December 16, 2017
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Outdoor Burning Regulations

Updated September 18, 2017 - Recreational fires that are less than three feet in diameter, three feet high, and at least 25 feet from buildings and combustibles are allowed at this time. Fires in outdoor fireplaces and campfires in approved locations in campgrounds. Please see below for the current outdoor burning regulations.

It is important to the Bainbridge Island Fire Department and our community that everyone understands the laws regulating burning.  

In January of 2001, Bainbridge Island amended City Ordinances to comply with the Puget Sound Clean Air Agency and the Clean Air Act.  The Clean Air Act was imposed to reduce contaminates in the air that are produced from burning.  These contaminates can cause severe respiratory distress for people with heart or lung problems.  The burn ban, under Washington State Law, makes all outdoor burning on Bainbridge Island illegal, with minor exceptions.  These exceptions include: recreational/cooking fires, permitted ceremonial fires and permitted agricultural fires.

Recreational Fire 

A recreational fire can easily be described as a fire for the purpose of cooking or when camping. The fuel for this type of fire must be either standard cut, untreated firewood or charcoal briquettes. The size of a recreational fire is limited to no larger than 3 feet in diameter and 2 feet in height. Under no circumstances can this type of fire be used to dispose of residential yard vegetation, waste or garbage. In addition, the fire must be located at least 25 feet from any structure and any burnable materials that could cause the fire to spread within 25 feet of a structure. 

Ceremonial Fire

A ceremonial fire is a special purpose bonfire or cooking fire larger than "recreational fire". This type of fire requires a permit issued by the fire department. Ceremonial fires cannot be used to burn yard vegetation, waste or garbage, and must be located at least 50 feet from any structure.

Agricultural Fire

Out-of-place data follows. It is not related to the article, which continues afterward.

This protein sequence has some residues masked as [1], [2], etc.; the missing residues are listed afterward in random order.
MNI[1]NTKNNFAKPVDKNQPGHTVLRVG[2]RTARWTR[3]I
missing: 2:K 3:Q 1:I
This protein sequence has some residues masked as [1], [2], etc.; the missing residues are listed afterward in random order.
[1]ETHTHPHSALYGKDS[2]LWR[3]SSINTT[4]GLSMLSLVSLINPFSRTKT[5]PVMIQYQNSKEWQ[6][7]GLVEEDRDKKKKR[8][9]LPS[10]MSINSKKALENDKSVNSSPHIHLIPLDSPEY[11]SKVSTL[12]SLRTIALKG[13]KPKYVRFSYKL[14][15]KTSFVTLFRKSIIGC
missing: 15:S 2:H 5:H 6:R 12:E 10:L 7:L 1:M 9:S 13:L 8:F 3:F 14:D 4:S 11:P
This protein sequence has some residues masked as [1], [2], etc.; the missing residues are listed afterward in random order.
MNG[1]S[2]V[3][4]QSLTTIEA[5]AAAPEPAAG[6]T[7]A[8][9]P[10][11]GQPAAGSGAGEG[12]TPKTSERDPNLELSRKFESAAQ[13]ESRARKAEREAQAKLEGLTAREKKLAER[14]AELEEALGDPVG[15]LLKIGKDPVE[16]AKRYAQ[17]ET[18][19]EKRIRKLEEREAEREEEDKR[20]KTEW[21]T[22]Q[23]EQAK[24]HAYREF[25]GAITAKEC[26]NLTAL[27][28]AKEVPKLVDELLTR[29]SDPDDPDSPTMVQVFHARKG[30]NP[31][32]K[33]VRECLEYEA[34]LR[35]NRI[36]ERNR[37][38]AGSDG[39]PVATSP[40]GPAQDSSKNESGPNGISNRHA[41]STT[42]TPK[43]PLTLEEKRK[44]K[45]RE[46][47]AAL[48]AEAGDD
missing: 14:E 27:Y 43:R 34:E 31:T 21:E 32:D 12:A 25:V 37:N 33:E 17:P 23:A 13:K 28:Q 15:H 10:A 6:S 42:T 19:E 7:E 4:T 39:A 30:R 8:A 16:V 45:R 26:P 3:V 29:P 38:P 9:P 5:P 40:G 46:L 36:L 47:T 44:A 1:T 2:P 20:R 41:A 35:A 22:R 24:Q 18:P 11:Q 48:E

Under certain conditions, commercial farms are allowed to burn vegetation for the purpose of disease control or crop protection.  This type of fire is permitted and regulated by the Puget Sound Clean Air Agency.  Permits must also be approved by the Fire Department and fires are subject to safety inspections.

Another type of burn ban is implemented by the fire departments throughout Kitsap County. This is generally done for safety reasons caused by dry weather conditions.  During these bans, all burning on Bainbridge Island, including recreational fires, ceremonial fires and agricultural fires, is prohibited.
In addition to improving air quality on Bainbridge Island, the burn ban helps to reduce the possibility of accidental wildfires. Open burning can be a prime cause of wildfires; in fact, people cause ninety-five percent of all wildfires.  

Many of our citizens live in the heavily forested areas of Bainbridge Island, areas the Department defines as the "Wild land/Urban Interface".  Dry summer weather and lack of rainfall brings danger from wildfire to those homes that are nestled in close proximity to the trees and brush or on hillsides.  It is important to evaluate the risk of losing your home to wildfire before it strikes, and take appropriate steps to protect your home and family.
One of the most effective ways to protect your property is to create a "defensible space" around your home.  A defensible space is defined as a vegetation buffer, such as a green, mowed lawn, which reduces the chance of a wildfire reaching your home.  In addition, this space provides a safe work area for firefighters in the event that your home is threatened by wildfire.  An adequate defensible space requires the removal of trees and brush for at least thirty feet on all sides of your home.  

Some additional steps that can prevent or minimize your exposure to wildfire are:
  • Post your address numbers so the Fire Department can easily locate your property.
  • If you see branches on or near power lines, call Puget Sound Energy to have them removed.
  • Have two alternate escape routes from your property, one by car and one by foot.
  • Provide access for fire apparatus by trimming back vegetation alongside your driveway.
  • Clear an area of ten feet around propane tanks and barbeques.  
  • Remove dead branches that extend over the roof.  Prune tree branches and shrubs within 15 feet of a stovepipe or chimney outlet.
  • Trim low hanging branches on trees to prevent a ground fire from spreading upward.
  • Clean debris from your roof and gutters.
  • Pre-connect garden hoses with nozzles to all exterior water outlets.
  • Install fire resistant roofing.  Burning embers that fall from above are a leading cause of structure fires that start as a result of a wildfire.
  • Provide fire apparatus with access to any water supplies that might be available on your property or nearby, such as fire hydrants, swimming pools, creeks, lakes and ponds.
  • Stack firewood a minimum of fifty feet from your home.

For further information and publications on burn ban regulations and wildfire prevention, call the Bainbridge Island Fire Department at (206) 842-7686.